A couple of days ago, I wrote about my old "friends," the kitchen equipment I've been using for nearly 50 years. Today I write about old friends (without quotes).
The people in the Pinata Group are our oldest friends, the ones who have been in our lives for more than 50 years. Several months ago, I pointed out to Char that we weren't getting any younger and that we should make a greater effort to get together more often. We have our cruises, but other than that we don't see each other month. Of course, the miles between us (it takes an hour to get from one house to the other) kind of works against that, but we decided we would make the effort, because we enjoy each other's company.
So a few months back, Char drove up in this direction and we met at the Nut Tree strip mall and had a lovely lunch at Fenton's Ice Creamery, an import from Oakland, and a place where we had eaten together in the old days.
It was fun and we resolved to do it once a month.
But resolutions like that are easy to forget when you get on with "life" in your respective corners of the state.
We tried awhile ago to make a luncheon engagement for the two of us with three other women of the Pinata Group, but that went nowhere.
We decided to get together this week, and Char chose Wednesday as the day. Again, we tried to involve the three other women in the Pinata group, but one was traveling around the country, which she seems to do constantly, and wouldn't be in our area. Another's husband was recovering from surgery and she didn't feel she could leave him. That left Pat, who lives in Sacramento and was going to be free to have lunch with us.
I was charged with picking a restaurant that was (a) near Pat's house, (b) had soft food for Char who had just had dental surgery, and (c) had vegetarian selections for Pat, who is vegetarian.
I decided we would eat at a Mexican restasurant in Sacramento, near Pat's house. I had been there once with Peach and our cousin Shirley and I remembered that it was a good place, should have lots of soft stuff, and lots of greens.
Char drove to Davis and picked me up, and we met Pat at the restaurant.
The waitress came to take our drink orders and I ordered my usual water but then changed my mind when Pat and Char both ordered margaritas. I decided to have one too. They were huge, but not very strong, so it was a good choice.
The really nice thing about eating with your oldest friends is that, as Char pointed out, you really know a lot about each other. We knew each other's parents and siblings and attended a lot of funerals for those people (my mother is the only Pinata grandma still living). I talk easily to Susan at Logos, because she is the daughter of Char's cousin, and Char babysat with her when she was a baby. I know all about the aunts, Leona and Mabel and their quirks and a lot of Susan's family are names I recognize. We are interested in Pat's sister-in-law, who is blind and lives by herself on several acres of land in the hills. We picked olives in her garden one year, and planted trees in memory of Pat's son, who had died, on that property.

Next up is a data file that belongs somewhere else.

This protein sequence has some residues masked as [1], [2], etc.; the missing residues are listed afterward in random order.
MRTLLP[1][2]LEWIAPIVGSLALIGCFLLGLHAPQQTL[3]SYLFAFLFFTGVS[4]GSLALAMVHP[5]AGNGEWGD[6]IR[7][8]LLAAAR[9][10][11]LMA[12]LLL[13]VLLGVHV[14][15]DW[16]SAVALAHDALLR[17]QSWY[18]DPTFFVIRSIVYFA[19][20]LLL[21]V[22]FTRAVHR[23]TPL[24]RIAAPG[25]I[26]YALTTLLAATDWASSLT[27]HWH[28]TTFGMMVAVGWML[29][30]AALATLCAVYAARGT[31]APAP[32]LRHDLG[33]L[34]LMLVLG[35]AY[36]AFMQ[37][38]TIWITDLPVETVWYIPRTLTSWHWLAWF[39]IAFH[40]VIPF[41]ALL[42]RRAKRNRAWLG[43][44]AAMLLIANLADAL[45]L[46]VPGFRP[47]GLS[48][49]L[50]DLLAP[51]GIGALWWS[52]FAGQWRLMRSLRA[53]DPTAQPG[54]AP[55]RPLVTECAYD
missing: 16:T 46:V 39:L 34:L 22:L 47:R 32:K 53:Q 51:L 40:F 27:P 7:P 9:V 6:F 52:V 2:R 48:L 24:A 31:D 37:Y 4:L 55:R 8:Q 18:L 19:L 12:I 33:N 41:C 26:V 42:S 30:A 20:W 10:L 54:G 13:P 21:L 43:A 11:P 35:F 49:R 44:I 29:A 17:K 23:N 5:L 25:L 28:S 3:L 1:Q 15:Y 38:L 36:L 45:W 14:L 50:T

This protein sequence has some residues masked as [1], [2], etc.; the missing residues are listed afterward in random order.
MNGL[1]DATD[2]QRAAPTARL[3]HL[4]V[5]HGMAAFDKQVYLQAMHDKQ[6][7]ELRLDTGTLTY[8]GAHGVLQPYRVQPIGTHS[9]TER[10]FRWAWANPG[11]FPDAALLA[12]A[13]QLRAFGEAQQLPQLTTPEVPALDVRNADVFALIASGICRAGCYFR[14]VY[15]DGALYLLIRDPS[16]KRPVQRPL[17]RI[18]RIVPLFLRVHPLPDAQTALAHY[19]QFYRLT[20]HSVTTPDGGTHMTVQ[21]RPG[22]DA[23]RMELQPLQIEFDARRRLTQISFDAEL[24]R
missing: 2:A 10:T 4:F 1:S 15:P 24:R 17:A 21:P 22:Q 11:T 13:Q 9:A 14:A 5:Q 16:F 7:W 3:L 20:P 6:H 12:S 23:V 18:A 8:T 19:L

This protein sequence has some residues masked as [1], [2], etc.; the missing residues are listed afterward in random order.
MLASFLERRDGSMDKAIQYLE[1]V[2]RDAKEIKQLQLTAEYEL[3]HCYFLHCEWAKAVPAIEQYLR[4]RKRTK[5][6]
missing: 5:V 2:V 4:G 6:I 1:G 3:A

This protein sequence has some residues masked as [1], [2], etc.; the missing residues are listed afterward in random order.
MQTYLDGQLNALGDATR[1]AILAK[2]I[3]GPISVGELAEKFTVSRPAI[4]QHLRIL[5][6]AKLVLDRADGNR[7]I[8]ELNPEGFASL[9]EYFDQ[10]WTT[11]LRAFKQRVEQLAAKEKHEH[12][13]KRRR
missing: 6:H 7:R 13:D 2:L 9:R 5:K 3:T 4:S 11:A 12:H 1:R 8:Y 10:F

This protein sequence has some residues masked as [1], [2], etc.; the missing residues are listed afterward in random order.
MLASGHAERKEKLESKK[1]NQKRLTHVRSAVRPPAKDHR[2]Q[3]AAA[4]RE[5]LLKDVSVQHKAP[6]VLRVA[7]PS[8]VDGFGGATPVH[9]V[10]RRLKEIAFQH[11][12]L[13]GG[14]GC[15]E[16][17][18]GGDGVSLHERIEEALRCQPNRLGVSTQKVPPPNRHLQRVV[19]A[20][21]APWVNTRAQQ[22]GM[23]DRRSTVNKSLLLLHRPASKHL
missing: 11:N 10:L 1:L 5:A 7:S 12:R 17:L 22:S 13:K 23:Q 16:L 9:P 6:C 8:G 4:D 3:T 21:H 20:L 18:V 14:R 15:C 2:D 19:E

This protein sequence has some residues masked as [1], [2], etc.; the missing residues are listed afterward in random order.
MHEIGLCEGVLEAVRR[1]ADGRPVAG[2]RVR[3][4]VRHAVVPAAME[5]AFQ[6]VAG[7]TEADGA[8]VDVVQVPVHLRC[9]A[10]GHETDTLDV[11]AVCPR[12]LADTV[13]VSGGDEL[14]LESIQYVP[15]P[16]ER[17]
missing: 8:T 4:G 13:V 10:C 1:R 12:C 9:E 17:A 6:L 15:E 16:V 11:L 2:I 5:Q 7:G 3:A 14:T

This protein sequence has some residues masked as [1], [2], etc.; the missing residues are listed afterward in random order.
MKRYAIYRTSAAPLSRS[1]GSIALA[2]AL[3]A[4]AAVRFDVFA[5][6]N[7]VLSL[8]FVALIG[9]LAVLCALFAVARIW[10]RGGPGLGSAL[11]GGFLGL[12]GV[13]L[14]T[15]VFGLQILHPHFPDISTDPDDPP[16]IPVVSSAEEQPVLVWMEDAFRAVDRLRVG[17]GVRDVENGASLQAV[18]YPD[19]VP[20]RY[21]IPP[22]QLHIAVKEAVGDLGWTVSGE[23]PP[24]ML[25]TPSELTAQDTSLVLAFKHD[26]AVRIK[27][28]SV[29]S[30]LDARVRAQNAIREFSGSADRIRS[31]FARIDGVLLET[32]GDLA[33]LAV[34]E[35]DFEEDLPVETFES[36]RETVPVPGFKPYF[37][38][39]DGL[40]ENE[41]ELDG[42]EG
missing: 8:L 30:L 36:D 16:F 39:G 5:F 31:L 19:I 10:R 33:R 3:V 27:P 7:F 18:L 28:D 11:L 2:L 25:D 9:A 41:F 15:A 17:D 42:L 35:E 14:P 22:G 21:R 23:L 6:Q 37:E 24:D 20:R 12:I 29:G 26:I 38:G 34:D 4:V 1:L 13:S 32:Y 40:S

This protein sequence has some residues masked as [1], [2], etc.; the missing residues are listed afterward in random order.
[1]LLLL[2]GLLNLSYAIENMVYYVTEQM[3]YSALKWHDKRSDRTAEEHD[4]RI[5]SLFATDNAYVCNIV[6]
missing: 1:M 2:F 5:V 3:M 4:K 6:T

We realized that there were things that we didn't know, and had never thought to share, but with a shared background of 50 years, there were more than enough memories to go around, after updating information on what our kids had been doing lately (Char and I pretty much know what our own kids are doing, but we were interested in hearing about Pat's kids).
It was a leisurely lunch with lots of laughs and a reminder of why we have remained in each other's lives all these years. It also underscored the importance of not letting our friendships just kind of drift off and get lost, as so many friendships do.
I feel like we're in a kind of weird money-less tontine. We're now in the last quarter (or less) of our lives. We have already buried one woman, and another one has had a heart attack and is not doing well. It's depressing to realize that we are at an age where any day now we could get "the" telephone call announcing which one of us has passed on. Char and I have promised to give the eulogy at the funeral of whichever one of us dies first. I'm a terrible speaker and get very,very nervous if I have to speak in public, so if she decides to die before I do, the thought of giving a eulogy might just kill me right then.
But it would seem appropriate if we had a double-funeral and let someone else do the eulogy. I have the mental image of the two of us trying to stuff full sized Christmas trees into their little Saab, all those pumpkin pies we baked, and all the other silly stuff we have done togehter over the years. I can't imagine life without her, so she'd jolly better well stick around until I die...
|Day 24: Happiness is Ladies Who Lunch|